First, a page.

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affecting Anne answer appears bear better Bishop Buckingham called cardinal cause chamber Chamberlain character coming conscience counsel court Cranmer Cromwell dare death desire doubt Duke edition England English Enter eyes fair fall fear feel folio follows friends gave Gentleman give given grace Griffith hand hath head hear heart heaven highness Holinshed honour hope Johnson King Henry king's Lady learned leave live lord Lovell madam master mean mind nature never night noble Norfolk once opinion peace person pity play pleasure poor pray present prince Queen Katherine remarks royal Sands scene sent Shakespeare Sir Thomas soul speak stand Suffolk suggests Surrey tell Temp thank thing thou thought true truth virtue wife Wolsey woman
Seite 117 - Love thyself last ; cherish those hearts that hate thee : Corruption wins not more than honesty. Still in thy right hand carry gentle peace, To silence envious tongues. Be just, and fear not : Let all the ends thou aim'st at be thy country's, Thy God's and truth's; then, if thou fall'st, O Cromwell, Thou fall'st a blessed martyr.
Seite 126 - After my death I wish no other herald, No other speaker of my living actions, To keep mine honour from corruption, But such an honest chronicler as Griffith.
Seite 190 - Well, well, Master Kingston," quoth he, "I see the matter against me how it is framed; but if I had served God as diligently as I have done the king, he would not have given me over in my grey hairs.
Seite 114 - Farewell, a long farewell, to all my greatness ! This is the state of man ; to-day he puts forth The tender leaves of hope, to-morrow blossoms, And bears his blushing honours thick upon him : The third day comes a frost, a killing frost ; And,— when he thinks, good easy man, full surely His greatness is a ripening, — nips his root, And then he falls, as I do.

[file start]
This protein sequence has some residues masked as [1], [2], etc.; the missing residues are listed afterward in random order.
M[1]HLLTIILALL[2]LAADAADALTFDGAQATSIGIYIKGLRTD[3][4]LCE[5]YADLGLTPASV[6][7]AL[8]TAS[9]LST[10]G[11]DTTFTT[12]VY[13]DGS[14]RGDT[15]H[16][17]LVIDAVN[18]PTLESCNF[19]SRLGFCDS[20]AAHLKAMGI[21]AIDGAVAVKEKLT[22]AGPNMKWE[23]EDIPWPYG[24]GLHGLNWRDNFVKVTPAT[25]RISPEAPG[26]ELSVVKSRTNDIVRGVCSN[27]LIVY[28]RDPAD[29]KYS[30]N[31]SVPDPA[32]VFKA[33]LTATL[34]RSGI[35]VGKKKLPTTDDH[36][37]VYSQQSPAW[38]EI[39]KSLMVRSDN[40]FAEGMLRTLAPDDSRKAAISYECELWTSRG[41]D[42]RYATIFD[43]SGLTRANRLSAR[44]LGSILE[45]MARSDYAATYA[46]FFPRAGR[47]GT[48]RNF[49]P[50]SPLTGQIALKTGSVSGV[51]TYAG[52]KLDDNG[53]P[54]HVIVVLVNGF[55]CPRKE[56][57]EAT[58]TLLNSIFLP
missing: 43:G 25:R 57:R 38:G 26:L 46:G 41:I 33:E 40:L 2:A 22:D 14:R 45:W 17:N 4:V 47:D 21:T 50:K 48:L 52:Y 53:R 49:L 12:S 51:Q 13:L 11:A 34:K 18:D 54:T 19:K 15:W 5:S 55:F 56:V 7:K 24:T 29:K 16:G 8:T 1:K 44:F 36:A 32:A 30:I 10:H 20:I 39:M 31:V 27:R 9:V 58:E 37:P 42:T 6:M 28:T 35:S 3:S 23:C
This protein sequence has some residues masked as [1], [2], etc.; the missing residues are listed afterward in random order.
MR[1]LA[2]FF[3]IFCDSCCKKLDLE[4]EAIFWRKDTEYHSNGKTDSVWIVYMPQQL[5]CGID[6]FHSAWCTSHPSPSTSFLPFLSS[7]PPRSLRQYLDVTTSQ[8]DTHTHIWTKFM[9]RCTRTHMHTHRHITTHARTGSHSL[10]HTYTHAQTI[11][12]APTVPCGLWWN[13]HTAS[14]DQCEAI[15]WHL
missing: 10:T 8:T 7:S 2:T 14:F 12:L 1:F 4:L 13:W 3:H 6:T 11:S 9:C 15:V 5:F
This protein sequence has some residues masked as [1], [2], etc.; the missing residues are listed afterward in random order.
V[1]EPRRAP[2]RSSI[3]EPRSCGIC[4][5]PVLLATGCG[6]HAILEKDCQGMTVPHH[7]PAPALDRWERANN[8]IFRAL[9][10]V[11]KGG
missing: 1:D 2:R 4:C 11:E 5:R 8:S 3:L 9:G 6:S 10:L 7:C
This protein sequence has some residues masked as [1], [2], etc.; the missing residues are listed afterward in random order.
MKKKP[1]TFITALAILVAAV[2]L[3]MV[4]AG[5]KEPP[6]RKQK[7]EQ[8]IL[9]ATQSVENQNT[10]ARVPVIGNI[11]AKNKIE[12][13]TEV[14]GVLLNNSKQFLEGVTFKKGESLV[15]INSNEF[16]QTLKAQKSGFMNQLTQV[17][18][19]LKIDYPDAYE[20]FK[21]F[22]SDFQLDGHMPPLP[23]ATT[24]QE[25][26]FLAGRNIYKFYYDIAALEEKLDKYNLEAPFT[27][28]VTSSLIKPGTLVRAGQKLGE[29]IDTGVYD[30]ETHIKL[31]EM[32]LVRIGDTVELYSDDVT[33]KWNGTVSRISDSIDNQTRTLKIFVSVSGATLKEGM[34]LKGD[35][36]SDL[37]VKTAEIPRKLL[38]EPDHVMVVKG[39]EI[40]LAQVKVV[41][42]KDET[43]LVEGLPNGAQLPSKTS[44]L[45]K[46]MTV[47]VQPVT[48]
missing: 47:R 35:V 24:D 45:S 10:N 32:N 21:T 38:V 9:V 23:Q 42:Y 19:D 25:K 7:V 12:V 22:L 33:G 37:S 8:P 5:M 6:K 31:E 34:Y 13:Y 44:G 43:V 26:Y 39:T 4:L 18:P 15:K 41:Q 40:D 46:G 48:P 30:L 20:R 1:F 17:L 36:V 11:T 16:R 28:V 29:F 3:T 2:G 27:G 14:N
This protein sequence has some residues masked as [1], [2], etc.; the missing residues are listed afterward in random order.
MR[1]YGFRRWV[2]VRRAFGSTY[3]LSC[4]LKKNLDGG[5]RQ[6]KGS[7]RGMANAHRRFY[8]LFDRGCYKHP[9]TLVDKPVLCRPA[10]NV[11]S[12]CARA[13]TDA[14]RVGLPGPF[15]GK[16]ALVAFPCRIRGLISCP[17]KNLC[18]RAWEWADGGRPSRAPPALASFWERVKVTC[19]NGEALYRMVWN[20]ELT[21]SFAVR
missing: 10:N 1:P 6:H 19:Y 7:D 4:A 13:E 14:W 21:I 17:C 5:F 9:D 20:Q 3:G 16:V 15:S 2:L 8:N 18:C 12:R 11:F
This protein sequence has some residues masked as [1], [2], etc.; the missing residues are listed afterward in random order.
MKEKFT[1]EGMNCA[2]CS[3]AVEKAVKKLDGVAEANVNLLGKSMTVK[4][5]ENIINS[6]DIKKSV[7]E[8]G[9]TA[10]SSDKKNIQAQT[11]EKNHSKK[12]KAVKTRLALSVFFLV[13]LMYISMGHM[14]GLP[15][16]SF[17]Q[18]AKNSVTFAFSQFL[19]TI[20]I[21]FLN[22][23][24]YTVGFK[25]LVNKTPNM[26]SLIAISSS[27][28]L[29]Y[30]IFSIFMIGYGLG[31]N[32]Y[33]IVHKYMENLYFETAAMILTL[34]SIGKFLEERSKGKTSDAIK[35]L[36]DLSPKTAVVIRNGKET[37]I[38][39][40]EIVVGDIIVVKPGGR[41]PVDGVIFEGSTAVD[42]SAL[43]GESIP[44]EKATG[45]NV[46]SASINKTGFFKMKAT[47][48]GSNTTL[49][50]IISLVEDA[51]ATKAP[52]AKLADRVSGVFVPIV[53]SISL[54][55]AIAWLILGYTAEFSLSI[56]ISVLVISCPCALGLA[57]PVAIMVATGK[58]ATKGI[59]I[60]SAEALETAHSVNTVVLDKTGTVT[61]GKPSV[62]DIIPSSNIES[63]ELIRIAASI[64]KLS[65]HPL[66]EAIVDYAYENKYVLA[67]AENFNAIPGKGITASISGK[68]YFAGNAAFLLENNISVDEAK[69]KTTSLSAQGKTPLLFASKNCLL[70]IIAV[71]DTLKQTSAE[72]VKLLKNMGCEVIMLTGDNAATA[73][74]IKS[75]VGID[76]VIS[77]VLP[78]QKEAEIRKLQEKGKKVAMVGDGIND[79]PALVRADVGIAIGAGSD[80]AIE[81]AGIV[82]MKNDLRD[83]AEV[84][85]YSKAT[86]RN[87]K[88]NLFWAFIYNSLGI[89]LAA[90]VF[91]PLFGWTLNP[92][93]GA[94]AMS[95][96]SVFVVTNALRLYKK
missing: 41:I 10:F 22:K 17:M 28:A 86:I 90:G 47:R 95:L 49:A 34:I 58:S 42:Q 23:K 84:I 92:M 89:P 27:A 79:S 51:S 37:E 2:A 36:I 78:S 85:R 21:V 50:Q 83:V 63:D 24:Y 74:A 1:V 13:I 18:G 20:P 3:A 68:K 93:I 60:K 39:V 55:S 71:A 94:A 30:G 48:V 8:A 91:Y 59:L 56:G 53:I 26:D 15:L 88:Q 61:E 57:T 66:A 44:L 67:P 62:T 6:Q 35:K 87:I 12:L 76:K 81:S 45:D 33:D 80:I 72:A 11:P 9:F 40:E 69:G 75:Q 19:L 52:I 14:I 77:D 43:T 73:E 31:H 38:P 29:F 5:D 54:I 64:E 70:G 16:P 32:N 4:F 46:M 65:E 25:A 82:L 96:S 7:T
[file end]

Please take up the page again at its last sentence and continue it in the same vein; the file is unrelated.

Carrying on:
Seite 52 - Heat not a furnace for your foe so hot That it do singe yourself: We may outrun, By violent swiftness, that which we run at, And lose by over-running.
Seite 114 - But far beyond my depth : my high-blown pride At length broke under me ; and now has left me, Weary, and old with service, to the mercy Of a rude stream, that must for ever hide me. Vain pomp and glory of this world, I hate ye ; I feel my heart new open'd : O, how wretched Is that poor man that hangs on princes...
Seite 116 - Cromwell, I did not think to shed a tear In all my miseries ; but thou hast forced me, Out of thy honest truth, to play the woman. Let's dry our eyes : and thus far hear me, Cromwell ; And, when I am forgotten, as I shall be, And sleep in dull cold marble, where no mention Of me more must be heard of, say, I taught thee, Say, Wolsey, that once trod the ways of glory...
Seite 117 - Pr'ythee, lead me in : There take an inventory of all I have, To the last penny; 'tis the king's: my robe, And my integrity to heaven, is all I dare now call mine own. O Cromwell, Cromwell, Had I but serv'd my God with half the zeal I serv'd my king, he would not in mine age Have left me naked to mine enemies.